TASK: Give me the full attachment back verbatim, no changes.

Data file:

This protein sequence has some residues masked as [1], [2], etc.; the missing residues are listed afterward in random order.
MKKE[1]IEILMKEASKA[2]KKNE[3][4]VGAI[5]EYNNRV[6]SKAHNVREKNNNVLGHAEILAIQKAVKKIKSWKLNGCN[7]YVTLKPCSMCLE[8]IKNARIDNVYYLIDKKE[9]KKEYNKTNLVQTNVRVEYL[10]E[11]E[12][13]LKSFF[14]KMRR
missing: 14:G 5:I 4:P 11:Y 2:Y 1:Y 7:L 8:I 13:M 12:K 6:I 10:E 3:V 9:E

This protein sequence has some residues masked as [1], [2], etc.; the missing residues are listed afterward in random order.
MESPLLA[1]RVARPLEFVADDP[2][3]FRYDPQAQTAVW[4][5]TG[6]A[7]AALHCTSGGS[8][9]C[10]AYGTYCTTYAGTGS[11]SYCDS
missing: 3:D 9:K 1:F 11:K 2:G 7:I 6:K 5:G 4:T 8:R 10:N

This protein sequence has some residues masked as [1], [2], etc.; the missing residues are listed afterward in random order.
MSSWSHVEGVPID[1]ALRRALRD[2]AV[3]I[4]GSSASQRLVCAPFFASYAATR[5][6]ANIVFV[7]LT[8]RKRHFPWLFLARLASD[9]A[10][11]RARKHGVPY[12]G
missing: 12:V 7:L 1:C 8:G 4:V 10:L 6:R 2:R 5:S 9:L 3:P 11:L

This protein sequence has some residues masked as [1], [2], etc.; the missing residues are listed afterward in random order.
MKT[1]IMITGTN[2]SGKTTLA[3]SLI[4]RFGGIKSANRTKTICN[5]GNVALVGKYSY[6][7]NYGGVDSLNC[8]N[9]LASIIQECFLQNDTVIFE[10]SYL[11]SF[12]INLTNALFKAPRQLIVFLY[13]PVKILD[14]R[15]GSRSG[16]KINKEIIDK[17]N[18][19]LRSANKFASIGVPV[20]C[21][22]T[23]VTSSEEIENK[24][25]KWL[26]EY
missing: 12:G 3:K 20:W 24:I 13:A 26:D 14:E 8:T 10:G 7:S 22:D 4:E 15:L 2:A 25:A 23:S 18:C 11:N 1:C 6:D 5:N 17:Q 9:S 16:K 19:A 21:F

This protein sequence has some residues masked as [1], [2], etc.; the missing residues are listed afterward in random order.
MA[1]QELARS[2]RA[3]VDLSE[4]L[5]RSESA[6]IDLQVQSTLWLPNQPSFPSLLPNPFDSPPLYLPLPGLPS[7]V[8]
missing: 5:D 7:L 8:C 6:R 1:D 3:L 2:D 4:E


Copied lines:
This protein sequence has some residues masked as [1], [2], etc.; the missing residues are listed afterward in random order.
MKKE[1]IEILMKEASKA[2]KKNE[3][4]VGAI[5]EYNNRV[6]SKAHNVREKNNNVLGHAEILAIQKAVKKIKSWKLNGCN[7]YVTLKPCSMCLE[8]IKNARIDNVYYLIDKKE[9]KKEYNKTNLVQTNVRVEYL[10]E[11]E[12][13]LKSFF[14]KMRR
missing: 14:G 5:I 4:P 11:Y 2:Y 1:Y 7:L 8:I 13:M 12:K 6:I 10:E 3:V 9:E

This protein sequence has some residues masked as [1], [2], etc.; the missing residues are listed afterward in random order.
MESPLLA[1]RVARPLEFVADDP[2][3]FRYDPQAQTAVW[4][5]TG[6]A[7]AALHCTSGGS[8][9]C[10]AYGTYCTTYAGTGS[11]SYCDS
missing: 3:D 9:K 1:F 11:K 2:G 7:I 6:K 5:G 4:T 8:R 10:N

This protein sequence has some residues masked as [1], [2], etc.; the missing residues are listed afterward in random order.
MSSWSHVEGVPID[1]ALRRALRD[2]AV[3]I[4]GSSASQRLVCAPFFASYAATR[5][6]ANIVFV[7]LT[8]RKRHFPWLFLARLASD[9]A[10][11]RARKHGVPY[12]G
missing: 12:V 7:L 1:C 8:G 4:V 10:L 6:R 2:R 5:S 9:L 3:P 11:L

This protein sequence has some residues masked as [1], [2], etc.; the missing residues are listed afterward in random order.
MKT[1]IMITGTN[2]SGKTTLA[3]SLI[4]RFGGIKSANRTKTICN[5]GNVALVGKYSY[6][7]NYGGVDSLNC[8]N[9]LASIIQECFLQNDTVIFE[10]SYL[11]SF[12]INLTNALFKAPRQLIVFLY[13]PVKILD[14]R[15]GSRSG[16]KINKEIIDK[17]N[18][19]LRSANKFASIGVPV[20]C[21][22]T[23]VTSSEEIENK[24][25]KWL[26]EY
missing: 12:G 3:K 20:W 24:I 13:A 26:D 14:E 8:T 10:G 7:S 22:D 4:E 15:L 2:A 25:A 23:S 18:C 11:N 1:C 6:D 5:N 17:Q 9:S 16:K 19:A 21:F

This protein sequence has some residues masked as [1], [2], etc.; the missing residues are listed afterward in random order.
MA[1]QELARS[2]RA[3]VDLSE[4]L[5]RSESA[6]IDLQVQSTLWLPNQPSFPSLLPNPFDSPPLYLPLPGLPS[7]V[8]
missing: 5:D 7:L 8:C 6:R 1:D 3:L 2:D 4:E